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SXSW Review: Harmontown

Score:A-

Director:Neil Berkeley

Cast:Dan Harmon, Jeff Bryan Davis, Erin McGathy, Spencer Crittenden, Steve Agee, Jack Black, Alison Brie, Chris Hardwick, Jillian Jacobs

Running Time:95 Minutes

Rated:NR

Harmontown is Neil Berkeley's documentary about Community creator and showrunner Dan Harmon.  It is a no-holds barred film that takes you into the depths of a self-proclaimed "self-destructive person", and he does it in such a brilliant way.

On my second day of SXSW, I was trying to find a good movie to watch, and I saw this title and thought "hmm"¦ I wonder how this will be", and from the very beginning it's great.  The movie takes place right after the giant dust up between Dan Harmon and then-Community cast member Chevy Chase.  Dan Harmon has a podcast, HARMONTOWN, and he played the infamous voicemail that Chevy left on Harmon's phone which ultimately led to Harmon being fired from the very show he created. So he and his co-host Jeff Bryan Davis take the podcast on the road to do Harmontown from different comedy clubs.

The great thing about this movie is that it doesn't hold anything back, and there are a few times in the movie where you actually hate Dan Harmon"”and he would be first in line to say that he hates himself.  In fact, towards the end of the film he even calls himself the villain of the story and that Spencer, a true Dungeons and Dragons Dungeon Master who steals the movie at some parts, is the true hero.  While following the podcast around, Neil interviews everyone from the cast of Community to Ben Stiller and Sarah Silverman, who had hired Dan and his friend Rob Schrab to work on her show The Sarah Silverman Program, and even they don't hold anything back.  Sarah admits to firing Dan because of his alcoholism and controlling nature.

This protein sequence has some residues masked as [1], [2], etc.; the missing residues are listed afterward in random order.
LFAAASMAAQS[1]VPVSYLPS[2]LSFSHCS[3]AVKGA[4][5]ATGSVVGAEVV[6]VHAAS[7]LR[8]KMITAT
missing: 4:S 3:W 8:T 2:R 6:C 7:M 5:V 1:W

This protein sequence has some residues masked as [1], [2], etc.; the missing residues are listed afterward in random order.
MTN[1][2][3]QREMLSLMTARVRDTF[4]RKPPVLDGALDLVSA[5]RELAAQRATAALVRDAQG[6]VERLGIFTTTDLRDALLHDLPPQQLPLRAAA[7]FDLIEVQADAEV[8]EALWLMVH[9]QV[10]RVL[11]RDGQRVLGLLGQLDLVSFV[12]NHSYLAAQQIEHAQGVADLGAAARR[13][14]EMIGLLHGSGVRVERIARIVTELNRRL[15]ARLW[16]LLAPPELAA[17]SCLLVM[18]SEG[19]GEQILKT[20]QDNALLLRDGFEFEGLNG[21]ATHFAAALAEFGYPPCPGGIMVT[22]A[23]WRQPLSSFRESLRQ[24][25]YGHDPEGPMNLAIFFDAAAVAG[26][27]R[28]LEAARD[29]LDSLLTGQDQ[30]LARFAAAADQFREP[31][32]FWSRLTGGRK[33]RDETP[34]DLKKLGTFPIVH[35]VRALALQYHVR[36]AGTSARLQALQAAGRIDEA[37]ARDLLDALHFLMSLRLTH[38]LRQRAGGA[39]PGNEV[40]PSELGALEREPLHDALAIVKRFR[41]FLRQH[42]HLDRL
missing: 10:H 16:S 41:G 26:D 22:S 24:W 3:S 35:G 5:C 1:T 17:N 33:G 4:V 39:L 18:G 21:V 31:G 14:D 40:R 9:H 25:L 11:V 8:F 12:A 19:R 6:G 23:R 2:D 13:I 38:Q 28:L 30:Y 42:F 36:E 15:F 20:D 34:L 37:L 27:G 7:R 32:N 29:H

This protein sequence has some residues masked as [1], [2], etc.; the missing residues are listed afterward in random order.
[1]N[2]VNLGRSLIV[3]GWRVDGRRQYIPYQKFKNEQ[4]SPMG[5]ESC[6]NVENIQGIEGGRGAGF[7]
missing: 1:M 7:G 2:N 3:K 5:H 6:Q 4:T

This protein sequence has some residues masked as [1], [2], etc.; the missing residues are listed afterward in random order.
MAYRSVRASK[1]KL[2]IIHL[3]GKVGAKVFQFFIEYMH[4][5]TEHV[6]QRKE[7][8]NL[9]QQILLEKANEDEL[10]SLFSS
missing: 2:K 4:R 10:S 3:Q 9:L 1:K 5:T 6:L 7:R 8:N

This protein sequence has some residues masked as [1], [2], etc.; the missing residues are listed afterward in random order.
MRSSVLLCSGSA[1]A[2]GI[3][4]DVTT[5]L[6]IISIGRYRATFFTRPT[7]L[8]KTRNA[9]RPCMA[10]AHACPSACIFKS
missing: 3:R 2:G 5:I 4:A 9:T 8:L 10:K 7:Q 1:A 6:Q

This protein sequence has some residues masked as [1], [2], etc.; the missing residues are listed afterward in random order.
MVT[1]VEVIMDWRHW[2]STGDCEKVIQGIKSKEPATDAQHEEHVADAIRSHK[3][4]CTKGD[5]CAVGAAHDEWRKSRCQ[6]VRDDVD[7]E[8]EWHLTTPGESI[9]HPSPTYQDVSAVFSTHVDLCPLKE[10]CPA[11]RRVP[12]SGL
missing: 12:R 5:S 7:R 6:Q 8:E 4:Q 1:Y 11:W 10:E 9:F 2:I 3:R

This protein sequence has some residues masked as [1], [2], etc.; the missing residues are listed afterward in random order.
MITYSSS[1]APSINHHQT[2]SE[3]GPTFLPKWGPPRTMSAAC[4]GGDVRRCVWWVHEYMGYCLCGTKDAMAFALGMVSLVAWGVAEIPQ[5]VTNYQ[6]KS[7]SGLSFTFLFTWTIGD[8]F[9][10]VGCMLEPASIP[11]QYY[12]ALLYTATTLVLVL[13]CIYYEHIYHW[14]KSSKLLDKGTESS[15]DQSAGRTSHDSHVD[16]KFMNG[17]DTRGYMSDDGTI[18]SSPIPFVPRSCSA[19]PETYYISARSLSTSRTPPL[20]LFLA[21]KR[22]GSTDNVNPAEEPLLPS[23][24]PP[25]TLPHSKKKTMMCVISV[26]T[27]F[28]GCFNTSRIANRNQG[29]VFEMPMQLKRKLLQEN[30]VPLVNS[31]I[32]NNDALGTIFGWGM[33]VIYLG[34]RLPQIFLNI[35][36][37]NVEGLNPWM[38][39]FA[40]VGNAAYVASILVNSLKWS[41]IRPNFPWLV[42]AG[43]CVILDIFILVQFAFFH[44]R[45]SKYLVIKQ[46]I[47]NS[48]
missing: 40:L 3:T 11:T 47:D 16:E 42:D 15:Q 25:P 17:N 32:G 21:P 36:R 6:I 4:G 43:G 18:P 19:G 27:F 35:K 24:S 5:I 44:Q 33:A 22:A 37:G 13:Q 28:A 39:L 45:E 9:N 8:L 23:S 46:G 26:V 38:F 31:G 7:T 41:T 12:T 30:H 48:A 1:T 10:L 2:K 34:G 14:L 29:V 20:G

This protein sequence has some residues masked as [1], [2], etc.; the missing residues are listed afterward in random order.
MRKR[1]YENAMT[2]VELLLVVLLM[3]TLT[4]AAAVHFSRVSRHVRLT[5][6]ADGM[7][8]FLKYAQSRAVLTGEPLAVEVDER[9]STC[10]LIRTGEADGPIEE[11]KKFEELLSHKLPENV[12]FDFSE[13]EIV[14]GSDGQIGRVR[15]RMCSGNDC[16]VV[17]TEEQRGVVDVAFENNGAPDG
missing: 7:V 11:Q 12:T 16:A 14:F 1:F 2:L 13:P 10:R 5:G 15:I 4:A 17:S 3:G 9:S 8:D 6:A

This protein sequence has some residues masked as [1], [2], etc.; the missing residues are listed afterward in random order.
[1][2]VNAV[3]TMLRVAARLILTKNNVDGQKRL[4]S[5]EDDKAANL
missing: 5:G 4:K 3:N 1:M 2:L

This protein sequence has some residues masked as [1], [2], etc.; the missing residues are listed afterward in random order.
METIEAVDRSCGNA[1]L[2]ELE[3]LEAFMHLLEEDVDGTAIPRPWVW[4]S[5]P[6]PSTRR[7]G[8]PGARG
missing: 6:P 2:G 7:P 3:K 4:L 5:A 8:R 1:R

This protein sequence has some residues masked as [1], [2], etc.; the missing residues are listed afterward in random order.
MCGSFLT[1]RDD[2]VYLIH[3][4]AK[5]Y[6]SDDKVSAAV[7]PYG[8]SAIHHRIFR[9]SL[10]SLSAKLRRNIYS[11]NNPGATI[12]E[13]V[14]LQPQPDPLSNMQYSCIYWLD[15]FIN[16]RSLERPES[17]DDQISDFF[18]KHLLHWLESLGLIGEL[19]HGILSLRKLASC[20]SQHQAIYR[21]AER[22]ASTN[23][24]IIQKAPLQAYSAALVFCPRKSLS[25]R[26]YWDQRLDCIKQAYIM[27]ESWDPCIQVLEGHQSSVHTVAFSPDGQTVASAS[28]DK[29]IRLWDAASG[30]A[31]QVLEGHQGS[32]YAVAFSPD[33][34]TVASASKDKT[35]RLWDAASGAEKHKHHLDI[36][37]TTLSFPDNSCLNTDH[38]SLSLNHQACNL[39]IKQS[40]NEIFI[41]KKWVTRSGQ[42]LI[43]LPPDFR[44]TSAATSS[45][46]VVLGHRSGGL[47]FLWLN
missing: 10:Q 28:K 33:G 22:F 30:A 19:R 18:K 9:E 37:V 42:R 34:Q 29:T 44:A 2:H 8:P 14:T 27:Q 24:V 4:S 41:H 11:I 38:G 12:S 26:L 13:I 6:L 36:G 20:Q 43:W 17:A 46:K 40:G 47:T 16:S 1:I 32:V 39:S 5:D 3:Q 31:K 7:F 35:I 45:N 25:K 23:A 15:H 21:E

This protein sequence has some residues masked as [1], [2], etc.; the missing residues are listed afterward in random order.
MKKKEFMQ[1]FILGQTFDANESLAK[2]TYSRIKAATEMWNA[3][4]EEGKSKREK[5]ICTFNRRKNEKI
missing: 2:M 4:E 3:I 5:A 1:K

Like any good movie, there is always another side quest for the main "hero" to finish, and in this case it was two pilots that CBS and FOX had hired Harmon to write. So not only do we get this in-depth and personal look at this man's life and relationships with friends and girlfriends, we see him working on scripts that never even got finished.

The quality of this documentary was exceptional.  I saw three documentaries at SXSW.  One was good and one put me to sleep.  This was a great movie for anyone to watch and especially anyone wanting to work in the entertainment industry.  It shows just how brutal the Hollywood machine is and also, just what working in that field can do to a psyche if it isn't strong enough.  If this comes to a theater near you, more than likely some indie theater, go and watch this.

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About Robert Bexar II

Robert Bexar II

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